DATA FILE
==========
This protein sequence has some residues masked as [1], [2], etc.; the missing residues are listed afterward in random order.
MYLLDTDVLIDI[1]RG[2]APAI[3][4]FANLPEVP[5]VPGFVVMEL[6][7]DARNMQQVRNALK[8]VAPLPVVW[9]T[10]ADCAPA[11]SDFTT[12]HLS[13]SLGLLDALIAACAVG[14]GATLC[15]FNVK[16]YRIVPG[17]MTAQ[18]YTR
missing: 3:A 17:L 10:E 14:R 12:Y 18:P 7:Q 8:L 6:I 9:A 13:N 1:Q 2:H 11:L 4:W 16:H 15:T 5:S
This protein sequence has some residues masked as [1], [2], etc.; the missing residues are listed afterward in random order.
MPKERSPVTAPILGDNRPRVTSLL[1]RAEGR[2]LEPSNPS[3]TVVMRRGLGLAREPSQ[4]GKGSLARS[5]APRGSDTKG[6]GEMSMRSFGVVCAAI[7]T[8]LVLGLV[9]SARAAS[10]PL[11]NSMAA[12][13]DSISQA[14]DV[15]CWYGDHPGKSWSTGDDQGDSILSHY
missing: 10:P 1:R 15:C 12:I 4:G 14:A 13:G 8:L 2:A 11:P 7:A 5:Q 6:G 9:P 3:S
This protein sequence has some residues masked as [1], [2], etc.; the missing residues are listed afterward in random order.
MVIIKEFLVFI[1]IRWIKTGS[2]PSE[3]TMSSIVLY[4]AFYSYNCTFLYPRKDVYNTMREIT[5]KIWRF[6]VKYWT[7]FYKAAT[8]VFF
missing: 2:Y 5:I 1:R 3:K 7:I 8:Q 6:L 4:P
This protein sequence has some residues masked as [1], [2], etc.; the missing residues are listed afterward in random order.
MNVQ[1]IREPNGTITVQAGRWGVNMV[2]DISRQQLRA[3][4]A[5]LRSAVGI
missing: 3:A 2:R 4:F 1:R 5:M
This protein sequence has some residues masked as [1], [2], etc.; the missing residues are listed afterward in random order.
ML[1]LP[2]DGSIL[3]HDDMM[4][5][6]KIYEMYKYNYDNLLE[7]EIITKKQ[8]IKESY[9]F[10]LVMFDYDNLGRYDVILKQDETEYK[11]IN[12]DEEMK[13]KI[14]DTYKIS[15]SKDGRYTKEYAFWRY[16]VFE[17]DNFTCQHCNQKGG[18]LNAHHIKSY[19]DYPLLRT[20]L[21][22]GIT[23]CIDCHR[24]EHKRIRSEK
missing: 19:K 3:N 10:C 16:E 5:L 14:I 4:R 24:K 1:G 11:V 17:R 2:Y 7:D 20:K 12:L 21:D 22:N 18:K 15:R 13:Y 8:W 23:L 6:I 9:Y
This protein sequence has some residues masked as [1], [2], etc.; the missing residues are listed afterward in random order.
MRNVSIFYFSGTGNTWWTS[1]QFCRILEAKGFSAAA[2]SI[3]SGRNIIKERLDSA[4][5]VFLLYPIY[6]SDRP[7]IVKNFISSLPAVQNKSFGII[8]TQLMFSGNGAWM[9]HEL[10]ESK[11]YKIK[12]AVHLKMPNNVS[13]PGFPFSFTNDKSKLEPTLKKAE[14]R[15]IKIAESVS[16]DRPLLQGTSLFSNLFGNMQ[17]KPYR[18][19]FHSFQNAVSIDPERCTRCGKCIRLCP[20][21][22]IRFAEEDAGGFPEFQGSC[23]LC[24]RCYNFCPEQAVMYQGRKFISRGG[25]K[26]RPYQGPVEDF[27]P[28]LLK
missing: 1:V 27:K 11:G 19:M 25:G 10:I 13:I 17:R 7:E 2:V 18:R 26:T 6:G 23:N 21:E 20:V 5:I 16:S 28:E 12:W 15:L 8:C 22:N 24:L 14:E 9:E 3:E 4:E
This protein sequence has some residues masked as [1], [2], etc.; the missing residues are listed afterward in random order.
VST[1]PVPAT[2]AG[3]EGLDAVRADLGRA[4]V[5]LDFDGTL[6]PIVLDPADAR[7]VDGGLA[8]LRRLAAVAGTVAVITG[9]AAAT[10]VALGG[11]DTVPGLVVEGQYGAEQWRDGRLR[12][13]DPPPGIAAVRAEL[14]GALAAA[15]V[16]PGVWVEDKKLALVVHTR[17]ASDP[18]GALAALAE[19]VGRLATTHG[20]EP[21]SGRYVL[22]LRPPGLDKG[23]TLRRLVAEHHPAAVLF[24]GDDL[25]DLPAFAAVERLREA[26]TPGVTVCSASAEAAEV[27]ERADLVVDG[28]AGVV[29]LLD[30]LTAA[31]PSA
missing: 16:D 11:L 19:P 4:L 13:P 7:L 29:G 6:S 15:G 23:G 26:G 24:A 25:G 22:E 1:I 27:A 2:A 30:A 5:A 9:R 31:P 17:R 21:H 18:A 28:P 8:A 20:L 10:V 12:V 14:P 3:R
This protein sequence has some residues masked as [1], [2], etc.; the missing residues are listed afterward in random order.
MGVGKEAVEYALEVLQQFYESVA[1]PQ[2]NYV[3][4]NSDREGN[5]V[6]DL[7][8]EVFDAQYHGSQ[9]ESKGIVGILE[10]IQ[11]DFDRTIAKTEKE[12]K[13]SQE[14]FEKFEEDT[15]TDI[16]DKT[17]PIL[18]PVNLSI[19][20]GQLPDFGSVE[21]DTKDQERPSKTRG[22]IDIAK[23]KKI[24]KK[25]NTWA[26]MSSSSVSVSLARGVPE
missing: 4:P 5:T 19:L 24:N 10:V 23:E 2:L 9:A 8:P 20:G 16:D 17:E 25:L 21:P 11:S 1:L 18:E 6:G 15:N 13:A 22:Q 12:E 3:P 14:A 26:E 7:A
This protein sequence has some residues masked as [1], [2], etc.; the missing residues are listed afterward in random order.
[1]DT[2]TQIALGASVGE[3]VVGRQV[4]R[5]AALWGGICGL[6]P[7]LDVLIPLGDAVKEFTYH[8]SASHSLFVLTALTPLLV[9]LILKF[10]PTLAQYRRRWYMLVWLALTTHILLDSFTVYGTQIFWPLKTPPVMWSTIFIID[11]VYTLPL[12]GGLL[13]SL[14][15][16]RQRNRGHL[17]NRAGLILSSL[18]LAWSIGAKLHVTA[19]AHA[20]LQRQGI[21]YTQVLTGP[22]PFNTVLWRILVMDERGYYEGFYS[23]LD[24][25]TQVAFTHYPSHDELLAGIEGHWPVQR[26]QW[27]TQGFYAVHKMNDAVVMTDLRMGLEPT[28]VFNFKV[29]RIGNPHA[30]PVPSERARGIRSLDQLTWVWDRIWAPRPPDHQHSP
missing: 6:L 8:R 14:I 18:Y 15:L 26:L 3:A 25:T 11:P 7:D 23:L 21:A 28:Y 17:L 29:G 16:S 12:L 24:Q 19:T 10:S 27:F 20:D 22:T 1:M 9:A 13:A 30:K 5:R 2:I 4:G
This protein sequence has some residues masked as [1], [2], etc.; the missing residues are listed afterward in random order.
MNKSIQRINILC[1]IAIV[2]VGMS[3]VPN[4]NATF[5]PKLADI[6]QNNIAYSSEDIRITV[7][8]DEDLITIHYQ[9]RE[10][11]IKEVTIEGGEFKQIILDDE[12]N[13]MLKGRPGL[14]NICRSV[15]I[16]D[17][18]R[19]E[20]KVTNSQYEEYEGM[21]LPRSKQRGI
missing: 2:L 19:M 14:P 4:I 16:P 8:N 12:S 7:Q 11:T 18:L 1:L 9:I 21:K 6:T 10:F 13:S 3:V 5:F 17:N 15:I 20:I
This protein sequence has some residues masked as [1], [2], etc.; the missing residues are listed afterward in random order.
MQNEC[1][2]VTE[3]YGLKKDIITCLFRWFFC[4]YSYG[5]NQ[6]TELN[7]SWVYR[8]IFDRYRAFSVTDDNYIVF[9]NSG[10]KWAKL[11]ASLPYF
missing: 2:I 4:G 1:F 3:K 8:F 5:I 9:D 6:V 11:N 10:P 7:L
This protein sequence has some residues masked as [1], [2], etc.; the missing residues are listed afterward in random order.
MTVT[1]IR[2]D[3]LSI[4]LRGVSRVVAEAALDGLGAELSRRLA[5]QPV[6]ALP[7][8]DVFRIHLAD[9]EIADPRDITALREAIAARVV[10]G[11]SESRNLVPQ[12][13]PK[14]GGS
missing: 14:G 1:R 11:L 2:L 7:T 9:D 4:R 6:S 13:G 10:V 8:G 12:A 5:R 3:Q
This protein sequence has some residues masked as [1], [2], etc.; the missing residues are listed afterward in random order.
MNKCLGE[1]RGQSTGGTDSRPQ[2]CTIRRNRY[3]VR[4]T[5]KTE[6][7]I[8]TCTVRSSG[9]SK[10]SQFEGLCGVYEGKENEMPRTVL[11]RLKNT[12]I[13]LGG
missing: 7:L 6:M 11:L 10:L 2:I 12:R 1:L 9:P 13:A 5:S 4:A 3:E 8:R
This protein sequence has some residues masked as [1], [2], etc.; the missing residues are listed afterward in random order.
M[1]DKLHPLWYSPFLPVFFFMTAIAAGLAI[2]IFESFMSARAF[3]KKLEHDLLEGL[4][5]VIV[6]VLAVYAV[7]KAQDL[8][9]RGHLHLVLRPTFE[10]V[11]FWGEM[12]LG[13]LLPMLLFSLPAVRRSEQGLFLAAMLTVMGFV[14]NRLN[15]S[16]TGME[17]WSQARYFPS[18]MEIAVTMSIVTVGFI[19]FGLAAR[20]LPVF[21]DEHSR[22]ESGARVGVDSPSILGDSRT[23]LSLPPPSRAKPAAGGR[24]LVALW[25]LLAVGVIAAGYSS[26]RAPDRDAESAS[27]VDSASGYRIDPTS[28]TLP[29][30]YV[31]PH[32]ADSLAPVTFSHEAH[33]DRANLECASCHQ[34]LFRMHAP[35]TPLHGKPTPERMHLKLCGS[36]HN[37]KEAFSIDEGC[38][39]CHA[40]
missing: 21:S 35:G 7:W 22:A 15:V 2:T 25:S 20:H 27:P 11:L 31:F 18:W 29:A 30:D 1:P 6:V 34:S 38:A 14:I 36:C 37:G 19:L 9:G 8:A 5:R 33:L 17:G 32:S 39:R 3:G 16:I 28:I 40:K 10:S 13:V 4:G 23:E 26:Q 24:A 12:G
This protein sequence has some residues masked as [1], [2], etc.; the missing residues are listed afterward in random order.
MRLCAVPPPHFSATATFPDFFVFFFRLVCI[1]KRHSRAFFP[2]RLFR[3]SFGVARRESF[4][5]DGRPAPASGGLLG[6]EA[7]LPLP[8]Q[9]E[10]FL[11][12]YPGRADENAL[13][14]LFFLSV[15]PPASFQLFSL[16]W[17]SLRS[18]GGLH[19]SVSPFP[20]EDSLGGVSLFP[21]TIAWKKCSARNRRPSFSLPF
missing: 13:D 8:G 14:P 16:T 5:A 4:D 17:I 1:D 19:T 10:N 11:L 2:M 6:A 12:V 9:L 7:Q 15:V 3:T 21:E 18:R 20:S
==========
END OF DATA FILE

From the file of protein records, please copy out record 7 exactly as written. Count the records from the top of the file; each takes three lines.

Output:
This protein sequence has some residues masked as [1], [2], etc.; the missing residues are listed afterward in random order.
VST[1]PVPAT[2]AG[3]EGLDAVRADLGRA[4]V[5]LDFDGTL[6]PIVLDPADAR[7]VDGGLA[8]LRRLAAVAGTVAVITG[9]AAAT[10]VALGG[11]DTVPGLVVEGQYGAEQWRDGRLR[12][13]DPPPGIAAVRAEL[14]GALAAA[15]V[16]PGVWVEDKKLALVVHTR[17]ASDP[18]GALAALAE[19]VGRLATTHG[20]EP[21]SGRYVL[22]LRPPGLDKG[23]TLRRLVAEHHPAAVLF[24]GDDL[25]DLPAFAAVERLREA[26]TPGVTVCSASAEAAEV[27]ERADLVVDG[28]AGVV[29]LLD[30]LTAA[31]PSA
missing: 16:D 11:L 19:P 4:L 13:P 7:L 29:G 6:S 15:G 23:G 26:G 24:A 25:G 22:E 1:I 27:A 2:A 30:A 5:A 9:R 31:P 17:R 21:H 18:A 28:P 8:A 20:L 10:V 12:V 14:P 3:R